Let me begin by noting that I've never accepted money or services from Backblaze. I admire what they're doing, how they've bootstrapped the company and their willingness to ignore storage industry taboos.
So TweakTown's (TT) critique of Backblaze (BB) caught my attention. I worked for a drive manufacturer and have worked with multiple qual and support teams, so I hoped TT would shed some light on this arcane topic. They didn't.
The first fail
The post title is "Dispelling Backblaze's HDD Reliability Myth - The Real Story Covered." But it isn't a myth: it's real-life data.
Then TT questions BB's motives. Of course a small company wants publicity.
That they do it by providing statistically significant information about their hard drive experience – something millions of consumers are hungering for – strikes me as a fair exchange. Why don't we stick to what they said rather than throwing mud?
Backblaze is criticized for buying disk drives the way you and I do. They take advantage of pricing oddities and often purchase USB hard drives and remove the cases.
This does subject drives to extra handling. But since most BB drives appear to be bought this way, they all get the same handling, which should only affect the more delicate drives.
Enclosures and drive age
Backblaze's enclosures are also criticized because they put 45 drives in 4U box, with improved mountings over three generations. They say:
. . . we can see that the drives in use the longest suffer the highest failure rates. One likely reason is simple: these older drives are in revision 1.0 of their storage enclosures, which suffer from significant vibration issues that merited a redesign.
But here's a graph of AFR and age, by manufacturer, of BB's data (leaving out the Seagate drive with the 120% AFR to keep the graph readable). I'm not seeing the effect TweakTown is.
Vibration is an issue with drives, especially when seek rhythms synchronize, creating harmonics. However, with large block writes as the main BB workload the huge majority of seeks will be track-to-track with very low mechanical impact.
BB acknowledges that their workload is unique and not suited for every drive, whose results they leave out of the report. But wouldn't you like to know if one vendor is extra sensitive to vibration?
TweakTown further states:
Backblaze claims that drive temperature doesn't affect drive life. That is counter to the observations of many others, including drive manufacturers.
In fact, the large scale Google/CMU (links below) studies of drives found that Backblaze is correct: temperatures have to be much higher than spec before drive life is hurt.
I attribute this to accelerated life testing: operation at high temperature. Engineers aren't stupid: drives are designed to work at higher than spec temperatures to give marketing the numbers they want.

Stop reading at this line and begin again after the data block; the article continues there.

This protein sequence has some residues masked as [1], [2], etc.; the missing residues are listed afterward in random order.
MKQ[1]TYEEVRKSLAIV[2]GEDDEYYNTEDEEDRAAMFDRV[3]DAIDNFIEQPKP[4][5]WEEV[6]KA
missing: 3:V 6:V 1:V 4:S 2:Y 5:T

Later, TweakTown asserts:
Backblaze procures the cheapest possible HDD on the market at all times, regardless of its workload rating, and then subjects them to a harsh environment that is virtually guaranteed to destroy the drive. This leads to higher failure rates than observed in the wild.
The aggregate AFRs BB reported are in the ballpark of the other large scale studies. And the Google and Carnegie-Mellon studies found almost no AFR difference between "enterprise" and "consumer" drives in 24/7 server use. At best, BB can be accused of running accelerated life testing and finding that some drives do better than others.
TT also asserts that "Random data requires more movement, and thus creates more wear and tear on delicate HDD heads." Heads ride on air bearings over the platter, so it is more accurate to say that the head actuator assembly might sustain more wear, but again, there is no evidence from large scale studies that consumer drives can't handle frequent seeks.
TweakTown concludes with:
The data from Backblaze should not influence a purchasing decision by any consumer, regardless of what type of drive they are purchasing. . . . Even for the winners, the results aren't good; the failure rates are exponentially higher than those observed in the real-world.
Except, of course, that while some of the rates are way higher than have been reported in published studies, most of them aren't. Further, BB is careful to give drive model numbers, and it may very well be that today, for example, Seagate is competitive with high capacity drives.
The Storage Bits take
I understand a test engineer's desire for controlled environments and workloads for testing. But that isn't the real world: some drives are busier; some have higher ambient temps; some come from a bad run; or get banged around in shipment.
But rather than bash Backblaze for giving consumers the benefit of their experience, TweakTown should be asking, as I do, for other major drive users to come clean. I'm looking at you, Google, Amazon and Microsoft.
Google says they want to organize the world's information, but when it comes to something they have unique expertise in, they clam up. Amazon sells disks, but do you see reviews from their maintenance team?
I'd much rather have the results of millions of drive years over many more models. But we don't because the folks who know won't talk.
So yes, as a consumer, I would look at Backblaze's results. If I were upgrading my arrays tomorrow, I'd make an extra effort to buy Hitachi per the Backblaze experience. What they found squares with what I've heard from insiders over the last 10 years.
TweakTown repeatedly objected to the media attention this post got. If other players had already spoken it wouldn't be an issue, would it? I'll take Backblaze's info over nothing any day.
Comments welcome, of course. How about it, readers: would you prefer no info to the limited data Backblaze released?